I ran the LOG backup job manually multiple times and then tried to re-add the DB_1 database to the availability group – that action gave me a telling message that there wasn’t room on the B node to restore the LDF log file:
System.Data.SqlClient.SqlError: There is insufficient free space on disk volume 'X:\LOG' to create the database. The database requires 368050176 additional free bytes, while only 356515840 bytes are available.
What I found surprised me even more than finding a 367MB mount point in the first place on ServerA – the mount point on ServerB was only 343 MB!
This case with the availability group made the situation especially nasty – by growing to 350MB the LDF log file was now past the size of the 343MB mount point on the B node. This automatically suspended data movement for the DB_1 database (not the whole availability group – just the single database) while it was waiting for sufficient space to grow the LDF on the secondary node.
I have dealt with lots of clustering/mirroring/AG’s over the years, and I have never tripped over this particular issue before. With traditional failover clustering, you have shared storage, so this isn’t an issue; with a “no shared storage” design, this is a real risk for both mirroring and AG’s, and in this case it was exaggerated by the tiny size of the mount.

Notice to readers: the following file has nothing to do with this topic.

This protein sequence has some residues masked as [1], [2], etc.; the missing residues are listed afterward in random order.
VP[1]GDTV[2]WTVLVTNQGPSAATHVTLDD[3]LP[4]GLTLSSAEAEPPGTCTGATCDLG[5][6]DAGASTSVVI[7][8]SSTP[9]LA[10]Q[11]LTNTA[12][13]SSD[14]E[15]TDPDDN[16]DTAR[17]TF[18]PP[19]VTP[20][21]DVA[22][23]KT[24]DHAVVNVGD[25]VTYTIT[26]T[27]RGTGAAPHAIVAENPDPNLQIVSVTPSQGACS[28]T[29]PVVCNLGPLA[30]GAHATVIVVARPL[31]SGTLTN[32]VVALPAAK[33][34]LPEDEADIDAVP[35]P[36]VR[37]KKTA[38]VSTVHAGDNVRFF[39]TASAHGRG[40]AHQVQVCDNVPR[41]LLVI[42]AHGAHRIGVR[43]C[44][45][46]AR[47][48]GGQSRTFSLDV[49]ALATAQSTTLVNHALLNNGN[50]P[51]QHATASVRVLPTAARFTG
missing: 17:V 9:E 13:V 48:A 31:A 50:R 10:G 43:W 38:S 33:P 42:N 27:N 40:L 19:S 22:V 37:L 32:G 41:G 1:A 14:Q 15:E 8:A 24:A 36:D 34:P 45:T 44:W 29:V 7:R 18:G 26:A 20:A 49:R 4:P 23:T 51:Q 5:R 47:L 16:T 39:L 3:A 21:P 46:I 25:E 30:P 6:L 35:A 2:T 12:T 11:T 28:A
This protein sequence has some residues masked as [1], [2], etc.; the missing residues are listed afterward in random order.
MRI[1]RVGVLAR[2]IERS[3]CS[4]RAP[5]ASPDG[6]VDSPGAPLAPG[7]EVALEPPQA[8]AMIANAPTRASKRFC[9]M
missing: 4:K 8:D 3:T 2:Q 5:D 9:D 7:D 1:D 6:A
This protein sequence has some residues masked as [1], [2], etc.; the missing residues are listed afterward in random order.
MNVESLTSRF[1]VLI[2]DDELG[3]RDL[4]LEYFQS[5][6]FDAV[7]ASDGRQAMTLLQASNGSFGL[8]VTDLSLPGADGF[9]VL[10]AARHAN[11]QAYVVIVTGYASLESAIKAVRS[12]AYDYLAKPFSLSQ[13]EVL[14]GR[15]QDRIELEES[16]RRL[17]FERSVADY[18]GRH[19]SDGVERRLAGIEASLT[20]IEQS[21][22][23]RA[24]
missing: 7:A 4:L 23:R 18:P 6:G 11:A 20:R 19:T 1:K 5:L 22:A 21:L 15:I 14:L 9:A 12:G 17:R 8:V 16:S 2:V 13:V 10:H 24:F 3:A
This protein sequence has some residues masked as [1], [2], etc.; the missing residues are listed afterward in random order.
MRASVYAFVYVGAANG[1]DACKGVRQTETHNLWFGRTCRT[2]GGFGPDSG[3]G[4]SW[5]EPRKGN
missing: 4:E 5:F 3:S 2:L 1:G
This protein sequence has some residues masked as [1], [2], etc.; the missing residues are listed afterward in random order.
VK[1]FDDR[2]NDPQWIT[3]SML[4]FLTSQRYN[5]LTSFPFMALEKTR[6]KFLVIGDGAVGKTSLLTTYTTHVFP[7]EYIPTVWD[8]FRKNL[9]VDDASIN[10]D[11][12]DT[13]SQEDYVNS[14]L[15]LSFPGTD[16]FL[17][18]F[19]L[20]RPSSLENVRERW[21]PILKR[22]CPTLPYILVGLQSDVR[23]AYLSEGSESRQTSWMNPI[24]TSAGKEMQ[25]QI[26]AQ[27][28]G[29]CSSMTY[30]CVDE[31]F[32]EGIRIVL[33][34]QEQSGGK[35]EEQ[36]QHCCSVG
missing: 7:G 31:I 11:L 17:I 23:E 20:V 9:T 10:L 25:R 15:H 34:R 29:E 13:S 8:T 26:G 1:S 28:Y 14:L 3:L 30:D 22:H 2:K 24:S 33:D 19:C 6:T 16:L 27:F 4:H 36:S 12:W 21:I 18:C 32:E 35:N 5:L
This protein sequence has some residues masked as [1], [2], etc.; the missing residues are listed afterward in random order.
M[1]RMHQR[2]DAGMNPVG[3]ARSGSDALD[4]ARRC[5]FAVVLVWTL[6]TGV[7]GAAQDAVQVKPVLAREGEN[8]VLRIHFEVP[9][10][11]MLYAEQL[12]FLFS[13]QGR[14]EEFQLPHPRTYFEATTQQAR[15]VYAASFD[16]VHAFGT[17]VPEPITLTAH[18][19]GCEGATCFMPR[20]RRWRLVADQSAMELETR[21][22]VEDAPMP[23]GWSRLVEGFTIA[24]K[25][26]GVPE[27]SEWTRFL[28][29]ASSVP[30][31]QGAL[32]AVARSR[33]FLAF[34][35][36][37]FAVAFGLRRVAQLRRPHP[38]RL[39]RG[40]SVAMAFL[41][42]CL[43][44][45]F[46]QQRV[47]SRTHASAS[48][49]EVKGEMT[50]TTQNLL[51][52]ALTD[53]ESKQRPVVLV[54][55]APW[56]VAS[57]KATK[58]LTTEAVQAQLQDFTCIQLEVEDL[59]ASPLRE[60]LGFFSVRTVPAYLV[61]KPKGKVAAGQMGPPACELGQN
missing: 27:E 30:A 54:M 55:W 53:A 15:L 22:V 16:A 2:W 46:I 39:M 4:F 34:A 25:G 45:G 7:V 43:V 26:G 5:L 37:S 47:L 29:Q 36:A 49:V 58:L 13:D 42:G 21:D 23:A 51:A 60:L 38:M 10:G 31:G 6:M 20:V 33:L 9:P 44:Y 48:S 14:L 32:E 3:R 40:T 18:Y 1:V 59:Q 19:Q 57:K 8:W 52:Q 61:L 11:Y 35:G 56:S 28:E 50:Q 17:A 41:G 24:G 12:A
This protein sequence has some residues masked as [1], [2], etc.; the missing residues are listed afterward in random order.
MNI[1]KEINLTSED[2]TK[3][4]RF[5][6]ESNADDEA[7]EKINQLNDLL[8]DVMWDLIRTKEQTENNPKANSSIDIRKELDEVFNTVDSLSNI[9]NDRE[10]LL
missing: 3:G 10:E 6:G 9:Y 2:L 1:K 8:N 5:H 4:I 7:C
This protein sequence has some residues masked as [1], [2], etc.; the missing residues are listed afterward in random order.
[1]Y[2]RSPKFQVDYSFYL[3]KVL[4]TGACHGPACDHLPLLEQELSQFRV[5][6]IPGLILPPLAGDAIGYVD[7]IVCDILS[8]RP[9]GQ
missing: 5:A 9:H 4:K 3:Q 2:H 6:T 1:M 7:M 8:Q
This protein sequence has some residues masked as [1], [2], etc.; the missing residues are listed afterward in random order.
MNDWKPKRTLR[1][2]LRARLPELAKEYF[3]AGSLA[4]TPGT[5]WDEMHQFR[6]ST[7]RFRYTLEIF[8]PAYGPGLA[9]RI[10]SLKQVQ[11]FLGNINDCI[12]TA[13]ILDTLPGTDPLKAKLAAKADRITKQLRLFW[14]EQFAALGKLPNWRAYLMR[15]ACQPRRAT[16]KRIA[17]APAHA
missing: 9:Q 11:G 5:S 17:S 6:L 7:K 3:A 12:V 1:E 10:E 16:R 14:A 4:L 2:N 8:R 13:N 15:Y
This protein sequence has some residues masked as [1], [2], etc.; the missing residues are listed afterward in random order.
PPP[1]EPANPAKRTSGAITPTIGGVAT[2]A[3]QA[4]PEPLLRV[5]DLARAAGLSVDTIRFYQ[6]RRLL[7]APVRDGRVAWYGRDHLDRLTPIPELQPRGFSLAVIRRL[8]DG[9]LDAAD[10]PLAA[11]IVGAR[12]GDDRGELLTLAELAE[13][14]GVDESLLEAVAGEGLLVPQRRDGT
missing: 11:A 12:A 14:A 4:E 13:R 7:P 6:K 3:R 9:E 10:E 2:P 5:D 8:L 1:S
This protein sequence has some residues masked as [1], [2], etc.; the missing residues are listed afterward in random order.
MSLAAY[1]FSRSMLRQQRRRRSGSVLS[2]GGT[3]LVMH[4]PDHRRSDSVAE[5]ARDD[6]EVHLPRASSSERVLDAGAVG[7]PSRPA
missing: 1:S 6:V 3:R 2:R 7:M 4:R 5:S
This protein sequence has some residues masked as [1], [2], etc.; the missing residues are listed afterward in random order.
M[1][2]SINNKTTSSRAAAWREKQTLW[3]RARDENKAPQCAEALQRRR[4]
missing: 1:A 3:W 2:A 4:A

I was able to shrink the LDF log file of DB_1 to 310MB, which fit inside the 343MB mount point on the B node. At that point I was able to re-add DB_1 to Sales_AG, and after it was successfully back in the availability group the database showed in the monitor as successfully moving data from A>>B.
I removed the secondary LDF log file that I had added as it is not recommended to have multiple log files as a regular operating state. #TheMoreYouKnow
As a final step I shrunk the primary LDF log file a little further (shrinking is not great but is sometimes necessary) and then modified the FILEGROWTH for the file to grow in 10MB increments (rather than %). I then manually capped the MAXSIZE of the file at 335MB so that if the file did fill again, it wouldn’t break the availability group in this same way. The database would still throw 9002’s, but they would be for LOG_BACKUP, not AVAILABILITY_REPLICA.
I warned the client that they really needed to expand the mount point a little (storage is cheap, right?) to cover the needs of the index maintenance and to match the sizes. I also noted that if the mount point were expanded, the manual cap would need to be lifted before the DB_1 LDF log file will take advantage of any extra space.
The cautionary tale here is about the mismatched storage – as unlikely as it may seems to have 343MB and 365MB mount points, the exact same thing could happen on a system with a 343GB and 367GB mounts with a file trying to grow past the smaller of the two sizes.
Configurations on AG partners don’t have to be exactly the same, but they should be darned close…and for storage – just make them the same, and save yourself this particular headache.
Hope this helps!